The City of Toronto Aug. 16 released the latest set of data on the King Street Transit Pilot, a transit-priority pilot project on King Street from Bathurst Street to Jarvis Street.
The dashboard released shows:
• An 11% increase in all-day, weekday ridership with a 35% increase in morning commute ridership and a 27 per cent increase in evening commute ridership;
• An increase in transit reliability with 85% arriving within four minutes during the morning commute;
• An approximate 4- to 5-minute improvement in the slowest streetcar travel time during the afternoon commute;
• An increase in pedestrian and cycling volumes, consistent with seasonal changes;
• The ongoing ability of the downtown road network to absorb car traffic, even with an increase in seasonal construction;
• A [miniscule]0.3% growth in customer spending on King Street since the pilot began as compared to the same months from the previous year.
That set of data includes results from May and June of this year and is available on the city’s website at https://bit.ly/2MOGy6G.
“The King Street Transit Pilot demonstrates that we can move a larger number of people on the city’s busiest surface route, quickly and reliably, while managing the impact on drivers and local businesses,” said Mayor John Tory. “The city will continue to carefully measure this pilot to make sure that it works for more than 80,000 daily riders of the King Street streetcar and everyone who enjoys this vibrant part of our city.”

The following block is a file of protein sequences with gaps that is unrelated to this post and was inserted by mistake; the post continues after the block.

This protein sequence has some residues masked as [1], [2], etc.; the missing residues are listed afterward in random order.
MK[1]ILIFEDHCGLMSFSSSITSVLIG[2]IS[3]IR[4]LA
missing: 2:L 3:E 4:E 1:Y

The pilot project is being monitored for impact on transit service, traffic flow on parallel streets and effects on pedestrians, cyclists and local businesses.
— Bruce Hawkins
Take all that with a ton of salt:
King Street business owners I have personally spoken with generally abhor this stupid streetcar gimmick on a busy Downtown venue. And what we are seeing except for a half hour or so each way are monstrous sparsely populated streetcars. So many businesses are made to suffer when it’s the streetcars that clog traffic, not the cars.
Streetcars are an idiotic form of big-city transit unless they’re on non-major roads. And even then they’re just stupid ways to keep the manufacturer, Bombardier, in business at your expense. Buses and trollies make sense because they have tires so they can move to the curb for passenger pickups/departures and let motor vehicles continue rolling.
Do you agree? Let me know. And, by the way, try finding a photo of those old Toronto trolley buses which were still in service when I moved here in 1961.
Their images have been scrubbed off the Internet as if they never existed. Don’t you wonder why?